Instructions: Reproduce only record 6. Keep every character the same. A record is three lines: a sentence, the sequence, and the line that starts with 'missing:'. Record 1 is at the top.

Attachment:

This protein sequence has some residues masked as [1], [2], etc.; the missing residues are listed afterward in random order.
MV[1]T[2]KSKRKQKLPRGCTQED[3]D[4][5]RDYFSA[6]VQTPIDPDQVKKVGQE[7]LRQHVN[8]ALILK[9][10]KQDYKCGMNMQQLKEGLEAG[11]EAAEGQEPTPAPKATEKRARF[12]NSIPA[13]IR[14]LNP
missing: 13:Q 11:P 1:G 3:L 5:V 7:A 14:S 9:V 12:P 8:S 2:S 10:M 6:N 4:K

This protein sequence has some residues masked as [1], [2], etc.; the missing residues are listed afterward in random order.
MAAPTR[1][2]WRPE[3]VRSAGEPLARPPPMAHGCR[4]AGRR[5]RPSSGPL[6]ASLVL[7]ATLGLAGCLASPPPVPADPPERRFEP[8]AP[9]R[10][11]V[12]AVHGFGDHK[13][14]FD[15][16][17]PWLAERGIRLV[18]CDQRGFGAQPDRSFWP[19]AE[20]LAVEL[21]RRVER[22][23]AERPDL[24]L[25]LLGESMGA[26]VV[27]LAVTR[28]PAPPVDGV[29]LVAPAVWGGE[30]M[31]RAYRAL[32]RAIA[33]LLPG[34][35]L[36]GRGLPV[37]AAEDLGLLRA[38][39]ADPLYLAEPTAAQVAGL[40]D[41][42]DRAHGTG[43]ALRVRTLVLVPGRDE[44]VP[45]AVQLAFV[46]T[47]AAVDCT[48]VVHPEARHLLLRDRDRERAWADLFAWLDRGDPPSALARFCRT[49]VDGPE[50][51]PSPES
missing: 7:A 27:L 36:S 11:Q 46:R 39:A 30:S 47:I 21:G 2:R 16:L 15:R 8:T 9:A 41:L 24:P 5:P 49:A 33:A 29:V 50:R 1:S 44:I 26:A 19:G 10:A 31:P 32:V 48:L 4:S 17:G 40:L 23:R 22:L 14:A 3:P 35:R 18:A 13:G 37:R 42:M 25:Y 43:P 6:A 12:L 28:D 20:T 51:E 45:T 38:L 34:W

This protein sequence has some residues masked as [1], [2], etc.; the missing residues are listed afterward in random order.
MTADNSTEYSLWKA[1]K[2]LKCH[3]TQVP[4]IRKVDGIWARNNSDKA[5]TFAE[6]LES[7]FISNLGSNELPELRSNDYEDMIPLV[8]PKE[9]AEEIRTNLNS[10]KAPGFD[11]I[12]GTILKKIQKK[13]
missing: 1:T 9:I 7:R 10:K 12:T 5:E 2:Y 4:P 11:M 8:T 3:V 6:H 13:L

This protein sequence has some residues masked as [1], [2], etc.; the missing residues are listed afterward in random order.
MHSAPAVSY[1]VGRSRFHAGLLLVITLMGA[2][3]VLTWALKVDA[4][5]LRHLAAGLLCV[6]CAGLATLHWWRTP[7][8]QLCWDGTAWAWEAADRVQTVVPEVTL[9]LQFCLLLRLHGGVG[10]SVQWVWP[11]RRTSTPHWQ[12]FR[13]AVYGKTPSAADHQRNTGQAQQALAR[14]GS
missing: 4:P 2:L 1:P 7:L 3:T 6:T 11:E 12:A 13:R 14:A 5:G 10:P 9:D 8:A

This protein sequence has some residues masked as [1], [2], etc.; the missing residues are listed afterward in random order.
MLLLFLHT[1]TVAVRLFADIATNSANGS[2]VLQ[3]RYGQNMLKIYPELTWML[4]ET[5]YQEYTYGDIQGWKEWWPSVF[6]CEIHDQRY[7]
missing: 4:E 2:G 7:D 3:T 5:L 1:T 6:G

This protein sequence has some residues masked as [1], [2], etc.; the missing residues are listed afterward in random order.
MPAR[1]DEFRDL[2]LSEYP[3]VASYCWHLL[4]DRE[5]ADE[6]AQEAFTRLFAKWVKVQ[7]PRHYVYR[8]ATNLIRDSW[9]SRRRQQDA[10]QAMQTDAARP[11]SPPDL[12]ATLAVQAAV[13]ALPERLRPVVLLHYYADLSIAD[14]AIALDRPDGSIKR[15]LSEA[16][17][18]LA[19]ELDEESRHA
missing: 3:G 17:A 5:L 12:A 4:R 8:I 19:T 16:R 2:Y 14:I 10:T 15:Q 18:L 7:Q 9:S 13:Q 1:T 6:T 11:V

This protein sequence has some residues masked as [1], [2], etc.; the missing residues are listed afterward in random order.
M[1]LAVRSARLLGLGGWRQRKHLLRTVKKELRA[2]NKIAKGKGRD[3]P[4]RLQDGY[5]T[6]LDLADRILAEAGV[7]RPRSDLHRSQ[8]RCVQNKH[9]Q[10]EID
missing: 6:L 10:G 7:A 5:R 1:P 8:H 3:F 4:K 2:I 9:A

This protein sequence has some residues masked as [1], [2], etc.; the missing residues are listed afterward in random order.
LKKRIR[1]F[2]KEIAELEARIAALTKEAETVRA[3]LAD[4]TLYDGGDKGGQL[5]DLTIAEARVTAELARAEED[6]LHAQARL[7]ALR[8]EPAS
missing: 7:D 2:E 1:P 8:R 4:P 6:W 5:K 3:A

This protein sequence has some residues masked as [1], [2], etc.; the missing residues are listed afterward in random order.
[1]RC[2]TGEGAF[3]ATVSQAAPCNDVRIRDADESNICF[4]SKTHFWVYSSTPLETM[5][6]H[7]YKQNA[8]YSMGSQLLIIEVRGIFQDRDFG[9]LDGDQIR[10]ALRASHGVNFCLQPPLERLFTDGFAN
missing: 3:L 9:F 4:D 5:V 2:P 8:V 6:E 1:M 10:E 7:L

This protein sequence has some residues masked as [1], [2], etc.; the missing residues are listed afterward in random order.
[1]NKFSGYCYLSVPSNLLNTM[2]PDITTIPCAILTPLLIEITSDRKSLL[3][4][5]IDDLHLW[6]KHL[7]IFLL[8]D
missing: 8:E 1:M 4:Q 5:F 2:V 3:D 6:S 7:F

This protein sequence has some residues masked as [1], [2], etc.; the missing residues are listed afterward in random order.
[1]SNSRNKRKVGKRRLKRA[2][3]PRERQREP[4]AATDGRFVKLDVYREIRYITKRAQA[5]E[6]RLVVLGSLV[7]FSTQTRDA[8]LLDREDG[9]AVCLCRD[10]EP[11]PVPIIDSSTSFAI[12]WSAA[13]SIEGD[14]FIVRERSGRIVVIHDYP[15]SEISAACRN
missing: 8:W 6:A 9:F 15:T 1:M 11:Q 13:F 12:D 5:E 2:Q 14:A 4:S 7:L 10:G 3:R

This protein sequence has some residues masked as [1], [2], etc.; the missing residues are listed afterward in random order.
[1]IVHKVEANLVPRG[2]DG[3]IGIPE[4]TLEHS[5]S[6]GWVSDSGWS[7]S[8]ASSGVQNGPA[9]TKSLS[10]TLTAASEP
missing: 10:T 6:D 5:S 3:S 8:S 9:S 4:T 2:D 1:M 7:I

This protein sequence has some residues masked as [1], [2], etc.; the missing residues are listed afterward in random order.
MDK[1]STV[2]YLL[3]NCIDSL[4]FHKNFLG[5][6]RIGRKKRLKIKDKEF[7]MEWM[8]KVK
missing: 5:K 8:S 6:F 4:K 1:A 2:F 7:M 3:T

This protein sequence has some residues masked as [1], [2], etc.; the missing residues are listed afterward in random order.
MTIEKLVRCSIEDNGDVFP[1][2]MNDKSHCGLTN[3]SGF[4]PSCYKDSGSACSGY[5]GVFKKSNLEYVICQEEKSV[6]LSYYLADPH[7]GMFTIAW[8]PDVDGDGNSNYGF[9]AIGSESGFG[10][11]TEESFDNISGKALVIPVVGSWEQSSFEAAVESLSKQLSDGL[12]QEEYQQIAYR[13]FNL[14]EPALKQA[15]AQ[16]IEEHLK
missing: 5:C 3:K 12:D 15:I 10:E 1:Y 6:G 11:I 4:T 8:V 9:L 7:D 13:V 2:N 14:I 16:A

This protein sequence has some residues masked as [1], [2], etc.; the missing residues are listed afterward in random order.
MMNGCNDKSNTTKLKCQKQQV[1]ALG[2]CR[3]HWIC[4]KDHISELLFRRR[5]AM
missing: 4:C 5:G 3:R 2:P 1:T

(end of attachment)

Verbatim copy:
This protein sequence has some residues masked as [1], [2], etc.; the missing residues are listed afterward in random order.
MPAR[1]DEFRDL[2]LSEYP[3]VASYCWHLL[4]DRE[5]ADE[6]AQEAFTRLFAKWVKVQ[7]PRHYVYR[8]ATNLIRDSW[9]SRRRQQDA[10]QAMQTDAARP[11]SPPDL[12]ATLAVQAAV[13]ALPERLRPVVLLHYYADLSIAD[14]AIALDRPDGSIKR[15]LSEA[16][17][18]LA[19]ELDEESRHA
missing: 3:G 17:A 5:L 12:A 4:R 8:I 19:T 16:R 2:Y 14:I 10:T 15:Q 18:L 7:Q 9:S 13:Q 1:T 6:T 11:V